The recovery in U.S. manufacturing appears to be stronger than most observers had expected, at least according to a report released Jan. 2. The Institute for Supply Management (ISM) survey for December came in far stronger than analyst forecasts, with the headline index at 66.2 vs a prior 62.8 -- its highest level since December, 1983, while the orders index hit its highest level since July, 1950. The expectations component of the report posted a 61.5 reading.
Luckily, the prices index, though elevated at 66.0 vs a prior 64.0, did not reach a similar long-term high (March 2003 was higher). ISM takes this as "significant encouragement" for Q1. We would say so. ISM data tend to do a good job of indicating whether growth is above or below trend, and the extent of that difference. This points to growth well above trend.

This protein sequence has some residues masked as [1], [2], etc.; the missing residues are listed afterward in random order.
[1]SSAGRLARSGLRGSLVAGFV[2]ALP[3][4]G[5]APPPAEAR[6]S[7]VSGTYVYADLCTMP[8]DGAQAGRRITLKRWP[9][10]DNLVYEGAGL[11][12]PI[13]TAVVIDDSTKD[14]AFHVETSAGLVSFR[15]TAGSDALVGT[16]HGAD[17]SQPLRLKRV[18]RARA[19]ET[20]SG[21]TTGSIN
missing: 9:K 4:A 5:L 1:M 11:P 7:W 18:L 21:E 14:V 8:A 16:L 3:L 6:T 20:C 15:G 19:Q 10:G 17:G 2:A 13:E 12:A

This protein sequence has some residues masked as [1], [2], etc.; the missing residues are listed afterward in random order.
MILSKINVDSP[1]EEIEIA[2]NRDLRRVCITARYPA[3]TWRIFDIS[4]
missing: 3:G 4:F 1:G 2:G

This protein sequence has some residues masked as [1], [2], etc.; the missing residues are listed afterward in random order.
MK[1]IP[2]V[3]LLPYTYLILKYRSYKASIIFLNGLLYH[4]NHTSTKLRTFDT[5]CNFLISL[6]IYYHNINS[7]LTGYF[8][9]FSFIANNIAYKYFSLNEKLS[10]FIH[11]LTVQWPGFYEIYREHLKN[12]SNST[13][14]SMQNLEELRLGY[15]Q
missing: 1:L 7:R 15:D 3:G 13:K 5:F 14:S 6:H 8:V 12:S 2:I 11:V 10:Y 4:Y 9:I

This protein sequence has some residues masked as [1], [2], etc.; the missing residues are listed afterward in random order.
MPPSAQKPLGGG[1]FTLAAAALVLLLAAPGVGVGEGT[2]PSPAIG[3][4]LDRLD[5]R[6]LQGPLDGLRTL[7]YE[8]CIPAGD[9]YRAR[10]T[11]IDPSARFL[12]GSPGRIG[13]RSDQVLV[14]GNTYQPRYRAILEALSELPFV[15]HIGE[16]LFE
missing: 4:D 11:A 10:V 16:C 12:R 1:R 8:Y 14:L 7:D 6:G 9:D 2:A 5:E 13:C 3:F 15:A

The orders index reached 77.6, vs. 73.7, with production at 73.0, vs. 64.0. The employment index is at 55.5 (thunderous compared to anything in recent memory), vs. 51.0. There will be some rethinking of factory employment estimates in response. The Fed probably won't change its rhetoric right away, but will certainly take the news as encouraging.
Treasury market players, however, took a predicatbly bearish view on Jan. 2 after the much stronger than expected ISM data. Treasuries across the yield curve added to earlier losses, with the yield on the 10-year note rising 6 basis points to 4.35% almost immediately.
From MMS International staff analysts